We asked an IIM alumni how does it feels to be poor and his answer will open your eyes!

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The Answer by IIM alumni R Hareesh Kumar.
It is horrible. But when life is full of obstacles, you have two options.
  1. Stop worrying about them, don’t give a damn, find a way and move ahead.
  2. Embrace the misery, make it your strength and move ahead.

Either way, you move ahead. What you learn from that misery is what matters.
Luckily, I chose the latter. And I don’t regret it.

As I have stated in many of my answers, my parents were thrown out of their respective homes after an inter-caste marriage.

  • My dad’s mom still felt that she owned her son’s salary and paid a visit on the first of every month to take his salary away. She hated my mom because she brought no dowry. And the girl who was supposed to marry my dad promised a lot of money. It didn’t stop with that. She planned to get rid of my mom and employed my dad’s uncle (the one whose daughter my father was supposed to marry)  to murder my mom and throw her into a valley (it’s a kind of ghat, if you have been to Tirupati).  This man is the main reason I am alive today to write this answer.  He not only spared my mom’s life but also advised her not to live with my grandparents.
  • Even after my parents started living in a different town, my grandmother still came once in a month for the salary. And my dad loved her so much that he gave all of it.
  • My dad once developed peptic ulcer and lay writhing in pain for over a week. We all were waiting for the salary. I was a 3 year old then. As usual, my grandmother came for the salary. My mom and dad begged her to spare some money for his treatment. She refused and went away. We were poor but we never depended on others. My dad insisted on suffering for another month rather than asking someone for help. Luckily, my mom had a kiddy bank and we recovered Rs.150. We took him to the hospital and the bill came out to be Rs.700 (this was my dad’s monthly salary in 1992).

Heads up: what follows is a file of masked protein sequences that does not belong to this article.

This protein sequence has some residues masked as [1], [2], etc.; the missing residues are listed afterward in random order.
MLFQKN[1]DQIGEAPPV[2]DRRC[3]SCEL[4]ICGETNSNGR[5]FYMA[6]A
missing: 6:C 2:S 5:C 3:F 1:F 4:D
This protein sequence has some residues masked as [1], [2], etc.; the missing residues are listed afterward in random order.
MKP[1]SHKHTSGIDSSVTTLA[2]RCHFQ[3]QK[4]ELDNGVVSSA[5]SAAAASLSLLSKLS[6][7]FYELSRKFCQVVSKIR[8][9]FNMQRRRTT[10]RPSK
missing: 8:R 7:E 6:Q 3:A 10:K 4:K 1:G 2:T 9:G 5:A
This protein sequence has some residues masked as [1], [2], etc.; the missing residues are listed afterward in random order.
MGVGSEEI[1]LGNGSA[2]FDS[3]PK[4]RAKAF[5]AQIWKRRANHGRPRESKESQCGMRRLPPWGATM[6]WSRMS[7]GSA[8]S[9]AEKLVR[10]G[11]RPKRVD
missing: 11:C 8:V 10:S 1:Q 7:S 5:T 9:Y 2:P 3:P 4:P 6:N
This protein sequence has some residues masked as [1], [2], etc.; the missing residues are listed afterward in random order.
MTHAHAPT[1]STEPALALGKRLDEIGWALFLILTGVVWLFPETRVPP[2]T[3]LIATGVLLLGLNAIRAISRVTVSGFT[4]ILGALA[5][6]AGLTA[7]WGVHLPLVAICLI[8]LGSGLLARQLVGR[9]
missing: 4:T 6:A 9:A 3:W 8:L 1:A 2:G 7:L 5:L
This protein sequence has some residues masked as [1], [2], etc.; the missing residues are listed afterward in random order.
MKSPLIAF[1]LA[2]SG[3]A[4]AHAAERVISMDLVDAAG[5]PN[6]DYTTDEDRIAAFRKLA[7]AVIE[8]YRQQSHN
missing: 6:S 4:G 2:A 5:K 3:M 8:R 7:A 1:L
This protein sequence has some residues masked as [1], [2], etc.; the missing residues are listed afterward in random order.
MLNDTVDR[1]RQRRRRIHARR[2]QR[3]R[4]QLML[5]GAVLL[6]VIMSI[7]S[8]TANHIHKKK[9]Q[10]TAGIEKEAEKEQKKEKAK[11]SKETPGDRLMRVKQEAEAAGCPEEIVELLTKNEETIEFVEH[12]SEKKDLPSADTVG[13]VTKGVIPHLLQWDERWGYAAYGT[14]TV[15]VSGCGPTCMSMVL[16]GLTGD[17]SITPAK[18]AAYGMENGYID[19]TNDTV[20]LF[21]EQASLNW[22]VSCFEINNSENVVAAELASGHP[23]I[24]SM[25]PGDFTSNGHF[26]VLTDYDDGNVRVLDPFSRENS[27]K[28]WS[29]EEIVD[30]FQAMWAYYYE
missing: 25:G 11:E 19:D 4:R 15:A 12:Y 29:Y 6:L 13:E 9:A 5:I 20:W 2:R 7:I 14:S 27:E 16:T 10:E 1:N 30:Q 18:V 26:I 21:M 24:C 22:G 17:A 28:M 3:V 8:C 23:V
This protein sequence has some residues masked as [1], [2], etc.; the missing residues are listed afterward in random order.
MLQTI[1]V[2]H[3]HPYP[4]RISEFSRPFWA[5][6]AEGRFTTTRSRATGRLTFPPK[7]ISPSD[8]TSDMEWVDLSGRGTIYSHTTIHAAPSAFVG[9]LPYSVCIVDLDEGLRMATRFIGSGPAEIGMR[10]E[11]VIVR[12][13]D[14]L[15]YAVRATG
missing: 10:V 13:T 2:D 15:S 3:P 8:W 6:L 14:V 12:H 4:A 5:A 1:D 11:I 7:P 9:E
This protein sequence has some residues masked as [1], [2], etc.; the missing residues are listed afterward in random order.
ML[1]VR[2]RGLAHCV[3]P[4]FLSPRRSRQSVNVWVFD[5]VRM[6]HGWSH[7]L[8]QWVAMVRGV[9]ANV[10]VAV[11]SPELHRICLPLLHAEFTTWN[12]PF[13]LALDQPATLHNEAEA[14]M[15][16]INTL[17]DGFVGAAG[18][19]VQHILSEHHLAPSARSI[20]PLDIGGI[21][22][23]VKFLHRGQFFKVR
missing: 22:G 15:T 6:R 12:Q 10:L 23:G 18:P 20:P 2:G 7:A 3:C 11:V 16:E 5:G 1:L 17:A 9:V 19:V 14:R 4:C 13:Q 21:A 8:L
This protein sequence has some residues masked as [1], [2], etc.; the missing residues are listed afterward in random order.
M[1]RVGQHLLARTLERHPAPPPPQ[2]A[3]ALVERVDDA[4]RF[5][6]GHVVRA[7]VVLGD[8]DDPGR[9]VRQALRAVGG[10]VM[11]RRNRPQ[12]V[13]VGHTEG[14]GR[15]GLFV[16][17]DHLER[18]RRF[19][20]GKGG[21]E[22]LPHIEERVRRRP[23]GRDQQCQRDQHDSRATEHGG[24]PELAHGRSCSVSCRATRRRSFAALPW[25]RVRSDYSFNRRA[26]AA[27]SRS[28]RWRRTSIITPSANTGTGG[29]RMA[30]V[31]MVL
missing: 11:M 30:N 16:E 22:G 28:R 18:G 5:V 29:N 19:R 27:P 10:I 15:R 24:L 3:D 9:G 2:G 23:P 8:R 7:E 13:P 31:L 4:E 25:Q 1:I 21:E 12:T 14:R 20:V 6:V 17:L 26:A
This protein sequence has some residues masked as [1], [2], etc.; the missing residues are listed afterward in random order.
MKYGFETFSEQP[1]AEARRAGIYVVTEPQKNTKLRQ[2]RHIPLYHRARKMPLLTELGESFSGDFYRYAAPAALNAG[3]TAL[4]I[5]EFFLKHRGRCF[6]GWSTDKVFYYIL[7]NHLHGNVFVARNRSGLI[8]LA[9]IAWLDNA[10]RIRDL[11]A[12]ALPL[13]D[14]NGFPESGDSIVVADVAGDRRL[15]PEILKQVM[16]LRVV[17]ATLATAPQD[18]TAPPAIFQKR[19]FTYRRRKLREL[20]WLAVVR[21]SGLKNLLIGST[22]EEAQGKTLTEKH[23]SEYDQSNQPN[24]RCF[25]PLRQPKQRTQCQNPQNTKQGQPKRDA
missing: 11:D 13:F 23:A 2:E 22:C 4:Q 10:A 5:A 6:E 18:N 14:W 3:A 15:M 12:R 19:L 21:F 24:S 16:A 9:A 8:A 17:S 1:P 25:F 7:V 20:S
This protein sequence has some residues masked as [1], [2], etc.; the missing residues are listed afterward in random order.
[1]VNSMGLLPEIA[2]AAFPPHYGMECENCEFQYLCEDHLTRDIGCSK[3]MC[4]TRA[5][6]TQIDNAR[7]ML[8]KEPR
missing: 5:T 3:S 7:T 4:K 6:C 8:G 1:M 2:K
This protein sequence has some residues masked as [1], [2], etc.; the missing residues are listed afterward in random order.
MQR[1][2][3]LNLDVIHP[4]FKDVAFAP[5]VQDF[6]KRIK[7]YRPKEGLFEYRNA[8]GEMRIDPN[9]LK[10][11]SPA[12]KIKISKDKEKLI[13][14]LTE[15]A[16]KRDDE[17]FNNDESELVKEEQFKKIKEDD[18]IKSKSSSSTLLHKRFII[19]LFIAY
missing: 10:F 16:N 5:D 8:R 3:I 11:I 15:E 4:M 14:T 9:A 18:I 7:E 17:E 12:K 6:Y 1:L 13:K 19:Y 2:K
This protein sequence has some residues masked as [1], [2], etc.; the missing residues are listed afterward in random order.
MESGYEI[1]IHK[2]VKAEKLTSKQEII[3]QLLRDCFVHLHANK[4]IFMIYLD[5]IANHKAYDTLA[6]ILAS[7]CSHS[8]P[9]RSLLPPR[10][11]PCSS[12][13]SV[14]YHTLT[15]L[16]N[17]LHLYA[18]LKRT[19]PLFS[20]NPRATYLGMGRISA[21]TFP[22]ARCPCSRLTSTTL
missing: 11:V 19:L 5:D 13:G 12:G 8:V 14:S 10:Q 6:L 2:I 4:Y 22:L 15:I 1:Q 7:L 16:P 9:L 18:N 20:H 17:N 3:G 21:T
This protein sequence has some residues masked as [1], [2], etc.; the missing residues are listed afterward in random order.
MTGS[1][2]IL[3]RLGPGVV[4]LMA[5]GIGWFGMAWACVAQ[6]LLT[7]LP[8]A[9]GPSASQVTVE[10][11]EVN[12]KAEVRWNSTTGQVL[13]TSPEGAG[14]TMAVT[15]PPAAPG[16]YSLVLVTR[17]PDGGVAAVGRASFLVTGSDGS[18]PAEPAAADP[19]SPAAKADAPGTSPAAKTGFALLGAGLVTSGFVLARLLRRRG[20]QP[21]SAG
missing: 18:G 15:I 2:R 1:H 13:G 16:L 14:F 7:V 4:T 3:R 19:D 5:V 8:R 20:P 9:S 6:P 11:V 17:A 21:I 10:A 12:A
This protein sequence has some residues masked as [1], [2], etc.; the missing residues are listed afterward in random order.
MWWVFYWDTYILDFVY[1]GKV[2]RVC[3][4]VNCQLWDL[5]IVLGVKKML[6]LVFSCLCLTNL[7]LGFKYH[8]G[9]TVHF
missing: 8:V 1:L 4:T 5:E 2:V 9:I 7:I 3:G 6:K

• My dad stood up against his mom, stopped giving her the whole salary (a small allowance was given though) and realized he had his family to take care of.
  • This is where he started innovating. He was an accountant and my mom, a trained teacher who never got to practice. And it was a small village with a small school till 1st grade. And I had classmates who were 6 years elder to me. So, the private classes started. These students started getting better and we started earning money.
  • There started our good days. And they didn’t last long. As soon as they had some money,  they shifted to a town to provide me better schooling. We exhausted our  savings on the shifting and school joining expenses.

And we became poor again.
We couldn’t afford cable. I used to peek into my neighbors’ window whenever I heard some good song on TV and there were days when they shut the window on my face.

I loved dancing, went dancing practice and exactly a week before the event, I realized that my parents can’t afford the costumes. I became notorious as a free-riding dancer.

With the new pay commission,  things got stabilized once again and we had made some money. Now, my dad was planning to lend all our savings to some relatives.  So, my mom stepped in and bought a house. It was a hasty decision and the house needed a lot of modifications. We exhausted all our money on buying it. We were left with nothing. My dad took a loan, and we could afford a mason and two coolies. That wasn’t enough. My mom started working as laborer. I came back from school and carried bricks and mortar. On weekends, even my dad used to. That’s how we built our home.

My parents are awesome.They give us all we want today.  But back then, they were working really hard and every childish mistake of mine saw their entire frustration come out. The entire street used to be at my window to witness me crying in pain as leather lashed against my body. I still carry scars on my back.But I had to understand and not hate them. And I did. Most of my childhood was spent crying.

I ‘ll keep on writing. I have to put an end.

Though I was not treated like a prince, they gave me all they could. And they made me what I am today. I don’t even know how big my dreams were but I always sure their dreams for me was far bigger than my own.

So, I stand here today as alumni of IIM Ahmedabad,  in a good job, earning well and it’s happily ever after. There are many things but the answer got too long.

Also Check, The Story of the Girl who chopped 14 Inches of her Hair for A Cause That Will Shock You.

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